Utawarerumono: Prelude to the Fallen is a remake of an old visual novel. One which I recall playing more than a decade ago in fact and one which has stuck with me ever since. Over time it has come out on new platforms, add voiced acting, improved graphics, and even had changes in the battle system and balancing. However, this is the first time it has had an international release. And can I say; It’s about time!
This version of the game is coming to PlayStation 4 and PS Vita with Cross-Save courtesy of NIS America. Shiravune later published a version on Steam with some additional text updates.
The story follows a man who was found gravely injured in the forest by a young woman named Eruruu. As he awakens in Yamayura Village, he finds that he cannot remember anything about his past, including his own name. Eruruu and her grandmother – the village elder and a healer start to treat his injuries and give him the name Hakuowlo.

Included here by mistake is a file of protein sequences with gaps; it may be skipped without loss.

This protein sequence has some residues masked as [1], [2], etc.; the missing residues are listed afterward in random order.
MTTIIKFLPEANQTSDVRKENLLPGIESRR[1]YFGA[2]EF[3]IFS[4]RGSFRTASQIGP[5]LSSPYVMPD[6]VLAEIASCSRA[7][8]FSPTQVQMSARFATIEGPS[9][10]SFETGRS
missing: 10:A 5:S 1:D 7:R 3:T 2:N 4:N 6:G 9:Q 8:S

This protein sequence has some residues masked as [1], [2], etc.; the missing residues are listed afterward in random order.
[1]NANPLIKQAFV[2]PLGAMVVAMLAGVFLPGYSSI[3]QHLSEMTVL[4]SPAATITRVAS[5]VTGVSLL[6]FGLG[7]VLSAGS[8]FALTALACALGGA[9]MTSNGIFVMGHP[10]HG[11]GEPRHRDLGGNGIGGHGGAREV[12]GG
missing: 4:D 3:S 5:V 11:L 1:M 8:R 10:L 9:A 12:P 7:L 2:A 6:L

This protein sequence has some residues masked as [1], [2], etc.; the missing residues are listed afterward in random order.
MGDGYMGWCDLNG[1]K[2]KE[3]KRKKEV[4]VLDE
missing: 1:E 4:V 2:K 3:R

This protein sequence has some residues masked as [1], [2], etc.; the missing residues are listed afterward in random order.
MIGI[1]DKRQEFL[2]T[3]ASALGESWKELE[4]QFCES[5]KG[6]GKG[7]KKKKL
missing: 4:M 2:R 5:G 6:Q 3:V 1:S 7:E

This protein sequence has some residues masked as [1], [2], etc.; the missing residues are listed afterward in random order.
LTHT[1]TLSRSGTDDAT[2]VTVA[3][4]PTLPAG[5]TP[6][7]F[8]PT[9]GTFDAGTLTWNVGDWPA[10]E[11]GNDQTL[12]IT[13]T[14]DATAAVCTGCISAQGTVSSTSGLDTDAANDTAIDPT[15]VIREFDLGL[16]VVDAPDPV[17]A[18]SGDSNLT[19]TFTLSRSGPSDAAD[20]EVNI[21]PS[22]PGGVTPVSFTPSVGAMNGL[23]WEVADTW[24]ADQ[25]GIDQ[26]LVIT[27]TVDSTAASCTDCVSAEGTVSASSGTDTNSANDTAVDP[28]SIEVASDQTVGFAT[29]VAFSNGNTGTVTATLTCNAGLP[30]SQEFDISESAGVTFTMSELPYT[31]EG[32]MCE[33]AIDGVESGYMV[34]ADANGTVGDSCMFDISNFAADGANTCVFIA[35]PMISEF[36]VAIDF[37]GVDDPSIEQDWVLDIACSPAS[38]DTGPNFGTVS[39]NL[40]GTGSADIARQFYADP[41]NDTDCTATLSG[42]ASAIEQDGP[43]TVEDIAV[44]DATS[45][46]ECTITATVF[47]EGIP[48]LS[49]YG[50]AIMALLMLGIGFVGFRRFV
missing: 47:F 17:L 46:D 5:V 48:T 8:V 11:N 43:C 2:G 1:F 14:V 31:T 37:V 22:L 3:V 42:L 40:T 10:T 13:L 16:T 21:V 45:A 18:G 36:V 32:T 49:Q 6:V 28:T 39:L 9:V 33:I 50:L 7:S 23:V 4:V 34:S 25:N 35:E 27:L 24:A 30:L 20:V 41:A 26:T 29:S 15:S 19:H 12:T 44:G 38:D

Yamayura Village is a tiny place with few residents, barren fields, and no riches. They survive, but not much more. It is a village steeped in the local traditions. We start to learn about this world’s mythology and cultural practices through this lens. One particularly interesting aspect of Utawarerumono: Prelude to the Fallen is that the world it builds has its own distinct culture with some influences from the Ainu people of Japan in the clothing shown and some other aspects. I found this refreshing after playing so many visual novels based in modern Japan or a very similar world.